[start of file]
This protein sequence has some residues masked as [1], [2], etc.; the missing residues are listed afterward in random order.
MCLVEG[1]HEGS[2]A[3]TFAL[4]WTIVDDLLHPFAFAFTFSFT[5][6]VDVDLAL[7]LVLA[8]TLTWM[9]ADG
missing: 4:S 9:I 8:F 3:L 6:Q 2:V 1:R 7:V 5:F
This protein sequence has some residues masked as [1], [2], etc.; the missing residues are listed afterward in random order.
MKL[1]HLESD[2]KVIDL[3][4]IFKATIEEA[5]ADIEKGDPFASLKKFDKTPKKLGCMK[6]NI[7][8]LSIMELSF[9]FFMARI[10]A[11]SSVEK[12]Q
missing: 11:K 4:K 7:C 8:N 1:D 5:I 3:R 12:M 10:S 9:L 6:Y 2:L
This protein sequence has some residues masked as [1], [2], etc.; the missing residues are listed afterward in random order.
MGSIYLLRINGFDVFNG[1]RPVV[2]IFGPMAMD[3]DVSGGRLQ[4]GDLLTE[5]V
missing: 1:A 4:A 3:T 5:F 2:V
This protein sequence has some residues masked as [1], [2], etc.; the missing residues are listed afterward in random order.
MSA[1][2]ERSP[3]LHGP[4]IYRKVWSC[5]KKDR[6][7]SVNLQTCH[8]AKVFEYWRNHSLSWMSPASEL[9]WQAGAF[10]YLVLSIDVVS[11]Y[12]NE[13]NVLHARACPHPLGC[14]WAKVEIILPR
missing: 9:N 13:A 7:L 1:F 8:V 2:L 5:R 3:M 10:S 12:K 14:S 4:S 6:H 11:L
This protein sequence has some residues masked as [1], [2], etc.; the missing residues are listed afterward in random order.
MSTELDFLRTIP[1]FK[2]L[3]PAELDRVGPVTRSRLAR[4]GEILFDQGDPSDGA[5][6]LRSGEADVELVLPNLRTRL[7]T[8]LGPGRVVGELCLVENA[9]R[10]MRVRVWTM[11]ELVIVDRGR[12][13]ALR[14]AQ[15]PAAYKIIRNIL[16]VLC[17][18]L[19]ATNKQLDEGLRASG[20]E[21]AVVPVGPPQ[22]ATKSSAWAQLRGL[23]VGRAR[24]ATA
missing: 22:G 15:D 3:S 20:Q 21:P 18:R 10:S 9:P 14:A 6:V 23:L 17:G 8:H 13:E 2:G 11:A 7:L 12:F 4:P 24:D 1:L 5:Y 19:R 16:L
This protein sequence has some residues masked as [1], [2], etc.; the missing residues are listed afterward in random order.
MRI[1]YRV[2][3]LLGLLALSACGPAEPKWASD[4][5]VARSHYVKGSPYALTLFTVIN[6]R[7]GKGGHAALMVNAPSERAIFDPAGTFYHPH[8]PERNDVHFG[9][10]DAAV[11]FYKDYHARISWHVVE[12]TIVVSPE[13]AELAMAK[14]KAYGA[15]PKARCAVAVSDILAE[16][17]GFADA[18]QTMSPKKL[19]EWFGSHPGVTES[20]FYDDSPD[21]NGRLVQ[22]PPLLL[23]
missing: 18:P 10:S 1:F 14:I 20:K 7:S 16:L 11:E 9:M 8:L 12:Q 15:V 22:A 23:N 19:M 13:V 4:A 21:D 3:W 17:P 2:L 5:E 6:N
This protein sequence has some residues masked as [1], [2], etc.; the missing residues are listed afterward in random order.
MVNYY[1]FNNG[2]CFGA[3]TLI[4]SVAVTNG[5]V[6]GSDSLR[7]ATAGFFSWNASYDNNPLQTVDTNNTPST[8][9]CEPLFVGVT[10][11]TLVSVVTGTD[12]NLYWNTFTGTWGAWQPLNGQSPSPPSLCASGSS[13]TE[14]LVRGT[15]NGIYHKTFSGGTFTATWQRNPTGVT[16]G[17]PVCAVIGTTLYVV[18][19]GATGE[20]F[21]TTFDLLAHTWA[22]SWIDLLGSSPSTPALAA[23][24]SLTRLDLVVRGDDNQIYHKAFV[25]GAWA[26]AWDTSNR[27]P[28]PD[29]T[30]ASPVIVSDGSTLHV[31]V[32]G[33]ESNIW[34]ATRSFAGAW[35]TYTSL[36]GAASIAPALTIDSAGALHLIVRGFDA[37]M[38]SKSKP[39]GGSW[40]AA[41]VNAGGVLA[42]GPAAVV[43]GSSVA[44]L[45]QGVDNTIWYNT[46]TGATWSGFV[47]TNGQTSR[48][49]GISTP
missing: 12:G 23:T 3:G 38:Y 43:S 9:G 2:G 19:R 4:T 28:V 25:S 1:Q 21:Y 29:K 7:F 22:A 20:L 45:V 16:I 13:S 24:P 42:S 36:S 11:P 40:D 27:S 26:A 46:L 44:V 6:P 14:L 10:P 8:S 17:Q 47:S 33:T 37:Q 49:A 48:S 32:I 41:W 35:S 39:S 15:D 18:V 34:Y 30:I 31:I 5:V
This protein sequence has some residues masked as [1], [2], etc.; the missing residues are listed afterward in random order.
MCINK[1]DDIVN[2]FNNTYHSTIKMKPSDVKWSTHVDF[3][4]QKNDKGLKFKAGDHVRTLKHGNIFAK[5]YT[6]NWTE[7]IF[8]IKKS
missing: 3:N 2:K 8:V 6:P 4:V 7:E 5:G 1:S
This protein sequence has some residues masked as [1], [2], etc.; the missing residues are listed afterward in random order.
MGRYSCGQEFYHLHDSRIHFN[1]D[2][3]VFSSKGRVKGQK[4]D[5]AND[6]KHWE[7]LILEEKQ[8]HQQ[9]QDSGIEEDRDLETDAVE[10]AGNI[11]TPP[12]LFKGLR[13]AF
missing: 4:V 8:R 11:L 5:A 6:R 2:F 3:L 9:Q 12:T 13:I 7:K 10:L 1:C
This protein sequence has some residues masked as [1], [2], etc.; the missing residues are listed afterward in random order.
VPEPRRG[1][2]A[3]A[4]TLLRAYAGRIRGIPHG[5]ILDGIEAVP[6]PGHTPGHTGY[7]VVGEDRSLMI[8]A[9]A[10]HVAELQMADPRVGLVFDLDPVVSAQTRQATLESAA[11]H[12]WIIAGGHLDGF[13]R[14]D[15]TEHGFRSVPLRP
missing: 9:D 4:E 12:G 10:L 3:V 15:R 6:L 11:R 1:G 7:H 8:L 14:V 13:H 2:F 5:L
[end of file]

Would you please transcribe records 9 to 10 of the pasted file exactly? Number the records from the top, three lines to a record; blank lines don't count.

This protein sequence has some residues masked as [1], [2], etc.; the missing residues are listed afterward in random order.
MGRYSCGQEFYHLHDSRIHFN[1]D[2][3]VFSSKGRVKGQK[4]D[5]AND[6]KHWE[7]LILEEKQ[8]HQQ[9]QDSGIEEDRDLETDAVE[10]AGNI[11]TPP[12]LFKGLR[13]AF
missing: 4:V 8:R 11:L 5:A 6:R 2:F 3:L 9:Q 12:T 13:I 7:K 10:L 1:C
This protein sequence has some residues masked as [1], [2], etc.; the missing residues are listed afterward in random order.
VPEPRRG[1][2]A[3]A[4]TLLRAYAGRIRGIPHG[5]ILDGIEAVP[6]PGHTPGHTGY[7]VVGEDRSLMI[8]A[9]A[10]HVAELQMADPRVGLVFDLDPVVSAQTRQATLESAA[11]H[12]WIIAGGHLDGF[13]R[14]D[15]TEHGFRSVPLRP
missing: 9:D 4:E 12:G 10:L 3:V 15:R 6:L 11:R 1:G 7:H 8:L 14:V 13:H 2:F 5:L